Monday, April 21, 2008

A Trio of Good Posts

I was just surfing around some homeschooling sites earlier today, and I happened to come across the Crimson Wife's site, Bending the Twigs. I've visited this site various times before, although it's not one of my usual stops; but there were several good posts right on top, so I thought I'd send her a little of my traffic.

(Like she actually needs it. I suspect she gets more than I do. And if it weren't for the single-handed heroism of Jarrod W. PhD., she'd be getting a whole lot more comments than me, too.)

First, this post talks about the current state of That Court Case. There's not a whole lot of news, except that all the Amicus Curiae briefs are currently being written by HSLDA and a bunch of other organizations, and are due in mid-May. The re-hearing will happen sometime in June, and the verdict probably won't be out until fall sometime. But in the meantime, there is a resolution supporting the right to homeschool (ACR 115) currently in the Assembly Education Committee--and there may at some point come an opportunity for Sacramento-area homeschoolers to drop in on a committee meeting. This would be an excellent field trip idea--if nothing else, to let the wee ones see how the sausage gets made.

The next post talks about the Teach for America program. According to Wikipedia, "TFA recruits recent college graduates to teach for two years in schools in low-income communities throughout the United States." These teachers are not required to possess standard credentials; instead, they are issued "alternate certification" as they complete their TFA coursework. Wikipedia lists several conflicting studies that have been done to determine whether the TFA teachers are effective; some of these studies suggest that TFA teachers get better results than traditionally-credentialed and hired teachers, and some say they get worse results.

The latest of these studies was published last month by the Urban Institute. This was the first study to look at the impact of TFA teachers employed at the high school level. The report's abstract declared:
We find that TFA teachers tend to have a positive effect on high school student test scores relative to non-TFA teachers, including those who are certified in-field. Such effects exceed the impact of additional years of experience and are particularly strong in math and science.
This study made quite a splash in the homeschooling community.

Anyway, the Crimson Wife's post speculates about what factors could cause a young, fresh-faced, idealistic (but inexperienced) recent college grad to get better results than a veteran educator. The results have to do, in a way, with social class and the differing worldviews that members of these social classes possess. But I'm not going to try to summarize her (rather controversial) thesis any further: read her post. And as of this writing, you still have the opportunity to be the first to comment over there!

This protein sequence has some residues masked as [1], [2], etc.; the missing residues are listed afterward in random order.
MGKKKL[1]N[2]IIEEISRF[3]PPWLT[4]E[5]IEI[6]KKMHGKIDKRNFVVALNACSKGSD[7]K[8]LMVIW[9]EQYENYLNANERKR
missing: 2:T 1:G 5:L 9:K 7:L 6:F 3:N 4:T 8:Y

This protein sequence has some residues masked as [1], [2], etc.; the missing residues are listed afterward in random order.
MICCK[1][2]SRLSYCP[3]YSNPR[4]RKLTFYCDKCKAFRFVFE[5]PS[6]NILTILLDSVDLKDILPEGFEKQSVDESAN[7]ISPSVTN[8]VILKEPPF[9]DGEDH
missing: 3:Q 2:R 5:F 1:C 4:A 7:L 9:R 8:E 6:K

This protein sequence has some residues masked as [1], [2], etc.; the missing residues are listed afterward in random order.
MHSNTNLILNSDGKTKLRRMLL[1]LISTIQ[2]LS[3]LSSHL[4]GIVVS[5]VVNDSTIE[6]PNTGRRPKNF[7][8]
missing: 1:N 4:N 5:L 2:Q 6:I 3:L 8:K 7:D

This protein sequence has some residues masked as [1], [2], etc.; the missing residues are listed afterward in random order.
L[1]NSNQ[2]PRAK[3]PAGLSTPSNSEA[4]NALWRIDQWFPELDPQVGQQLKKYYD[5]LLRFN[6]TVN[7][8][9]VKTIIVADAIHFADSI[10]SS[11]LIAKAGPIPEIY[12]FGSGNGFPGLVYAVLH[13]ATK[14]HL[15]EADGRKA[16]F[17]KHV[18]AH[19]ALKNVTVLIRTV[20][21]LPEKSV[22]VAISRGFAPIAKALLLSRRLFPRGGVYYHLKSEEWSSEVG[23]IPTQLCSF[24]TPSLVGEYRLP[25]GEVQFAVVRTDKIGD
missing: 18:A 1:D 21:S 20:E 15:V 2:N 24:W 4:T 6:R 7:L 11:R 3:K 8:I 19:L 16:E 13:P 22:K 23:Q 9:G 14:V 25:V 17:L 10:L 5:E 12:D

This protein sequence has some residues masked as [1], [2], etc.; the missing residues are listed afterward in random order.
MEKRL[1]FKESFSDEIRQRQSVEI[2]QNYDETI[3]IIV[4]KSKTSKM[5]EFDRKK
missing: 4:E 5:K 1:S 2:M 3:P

Her third post discusses a topic near and dear to my heart: bright kids often can't abide busywork. Bright kids are often willing to work very hard at academic topics of interest to them, but if the work is uninteresting, and they are just being assigned it to keep them occupied while the rest of the class catches up, they have this way of rebelling, chucking the homework, going off to do something that interests them, and getting bad grades (which many of them don't care about anyway, since they're already in rebellion).

I remember in Junior High, going to a district-wide English competition, placing second and going to State levels--the same quarter that I got a D in English. I was quite capable of passing any test or doing any assignment the teacher gave me; I just simply couldn't be bothered to do the homework, since it didn't interest me.

How do we deal with kids like that? This is much more than an academic question for us, since our Pillowfight Fairy is exactly like that, even at age 5.

The trouble, of course, is that these kids who check out during High School often damage their chances of getting into precisely those kinds of careers and higher education settings where they would best thrive. To paraphrase Paul Graham, The only way to escape the system is to submit to it.

Crimson Wife discusses this problem. She doesn't come up with any definitive answers. She does point out that homeschooling is a bit better at dealing with these square-peg-in-round-hole situations, but acknowledges that not everyone can homeschool, so a solution needs to be found in the traditional schools as well.

Anyway, she's been on a roll lately, so go check her out.

1 comment:

marshymallow said...

On the third post - i think a lot of the problem stems from the lack fo trust between parents, students, and teachers.

I was homeschooled through most of elementary school, but since then have found it very helpful to discuss it with my teachers. Most of them were more than happy to assign me more difficult work, or to allow me to do semi-independent study type things. Or i would do all the classwork ahead of time and spend the class doing homework for my more worthy classes.

My youngest brother was less fortunate, though. He was in 2nd grade, and had skipped ahead in math. He was enjoying it very much. After only a couple months, the teachers pulled him back without informing my parents because they were afraid he was becoming a "monster." They literally said that. Because he wasn't acting out in class. And when he did get sent to the Principal's office, they again did not inform my parents because he was finally acting "normal" and they didn't want him to get punished for it. I can't even begin to say how weird this situation was.